Mostly borrowing from Walter Benjamin, Leary wrote “Transmissibility replaces rarity. According to German philosopher, Walter Benjamin, ‘The authenticity of a thing is the essence of all that is transmissible from its beginning ranging from its substantive duration… to the history which it has experienced. ‘Rarity’ now is a… mask of art’s potential for meaning and no longer constitutes the criterion of authenticity. Art’s meaning then becomes socially (and politically) formed by the living.’

Leary continues, “…recreating the Mona Lisa. The 12 year-old inner city kid can slide the Mona Lisa onto her Mac screen, color the eyes green, modem it to her pal in Paris who adds purple lipstick and runs it through a laser copier which is then faxed to Joseph Kusuth for the next GALERIE VIA EIGHT show in Tokyo.” (Or as Bill Burroughs wrote, “LOOT THE LOUVRE!”)

Ahh, but the demands of capital remained static even as the signifiers started getting confused. Rent seekers still wanted some currency.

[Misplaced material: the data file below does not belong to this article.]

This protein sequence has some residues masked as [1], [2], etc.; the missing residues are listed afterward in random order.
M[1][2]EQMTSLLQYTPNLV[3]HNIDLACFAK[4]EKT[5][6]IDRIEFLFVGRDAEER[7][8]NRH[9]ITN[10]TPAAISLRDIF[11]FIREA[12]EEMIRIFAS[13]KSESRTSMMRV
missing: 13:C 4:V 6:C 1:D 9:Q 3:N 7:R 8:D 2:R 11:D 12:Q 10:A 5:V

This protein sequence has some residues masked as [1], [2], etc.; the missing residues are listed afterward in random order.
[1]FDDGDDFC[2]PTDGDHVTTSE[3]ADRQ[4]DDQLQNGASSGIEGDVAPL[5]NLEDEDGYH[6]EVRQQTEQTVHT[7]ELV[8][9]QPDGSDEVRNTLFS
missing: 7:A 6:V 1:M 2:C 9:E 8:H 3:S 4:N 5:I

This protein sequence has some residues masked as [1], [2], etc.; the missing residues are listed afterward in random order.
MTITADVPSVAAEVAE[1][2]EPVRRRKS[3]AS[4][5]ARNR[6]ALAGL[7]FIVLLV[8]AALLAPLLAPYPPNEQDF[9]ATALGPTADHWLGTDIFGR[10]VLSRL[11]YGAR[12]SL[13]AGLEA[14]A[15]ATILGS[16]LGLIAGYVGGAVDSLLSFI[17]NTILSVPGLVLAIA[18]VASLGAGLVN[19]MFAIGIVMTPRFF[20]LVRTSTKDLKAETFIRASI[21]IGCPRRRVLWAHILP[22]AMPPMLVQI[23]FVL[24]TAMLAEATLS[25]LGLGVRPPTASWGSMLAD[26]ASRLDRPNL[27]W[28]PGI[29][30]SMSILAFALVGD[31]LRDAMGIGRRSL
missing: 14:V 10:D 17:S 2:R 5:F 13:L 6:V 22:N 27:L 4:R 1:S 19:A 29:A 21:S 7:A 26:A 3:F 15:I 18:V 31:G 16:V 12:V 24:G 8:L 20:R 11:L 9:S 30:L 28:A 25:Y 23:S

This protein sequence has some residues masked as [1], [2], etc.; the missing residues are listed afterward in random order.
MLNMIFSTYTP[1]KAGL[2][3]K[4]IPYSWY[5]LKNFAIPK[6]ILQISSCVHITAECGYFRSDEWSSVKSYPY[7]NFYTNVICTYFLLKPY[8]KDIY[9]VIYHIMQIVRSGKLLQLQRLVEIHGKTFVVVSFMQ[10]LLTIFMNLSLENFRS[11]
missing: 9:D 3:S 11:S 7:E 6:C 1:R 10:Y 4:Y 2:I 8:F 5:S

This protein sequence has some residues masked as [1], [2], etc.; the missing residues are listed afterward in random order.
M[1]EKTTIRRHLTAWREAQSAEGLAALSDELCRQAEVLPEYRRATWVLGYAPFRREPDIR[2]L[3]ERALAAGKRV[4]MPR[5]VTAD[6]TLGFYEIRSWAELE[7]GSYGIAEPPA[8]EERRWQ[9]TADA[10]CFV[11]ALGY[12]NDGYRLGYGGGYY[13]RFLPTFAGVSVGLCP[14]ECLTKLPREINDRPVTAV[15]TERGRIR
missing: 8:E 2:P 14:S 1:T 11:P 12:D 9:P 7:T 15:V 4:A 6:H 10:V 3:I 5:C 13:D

And so we accelerate into a darker cavern built by Mondo’s anarcho-capitalist pals (we were friendly sorts, perhaps too friendly) the cypherpunks. And with help from a cryptographically, quasi-democratized means of exchange, we sink at last into the unalloyed chaos of mass digitization as it merges with gold-rush obsessions with inauthentic/authentic/inauthentic cryptocurrencies. Spendable (or sometimes not) digits with Joker names and Riddler brandings like Shitcoin or Cumrocket pretending to have all the veracity of Bank of America or Well Fargo (i.e. not much) appeared and continue to. Some have the intent of running scams. Others are intent on keeping your stash (sort-of) hidden from the man. And the folks we love best are intent on giving opportunities to starving artists and excitable nerds.

R.U. Against NFTs?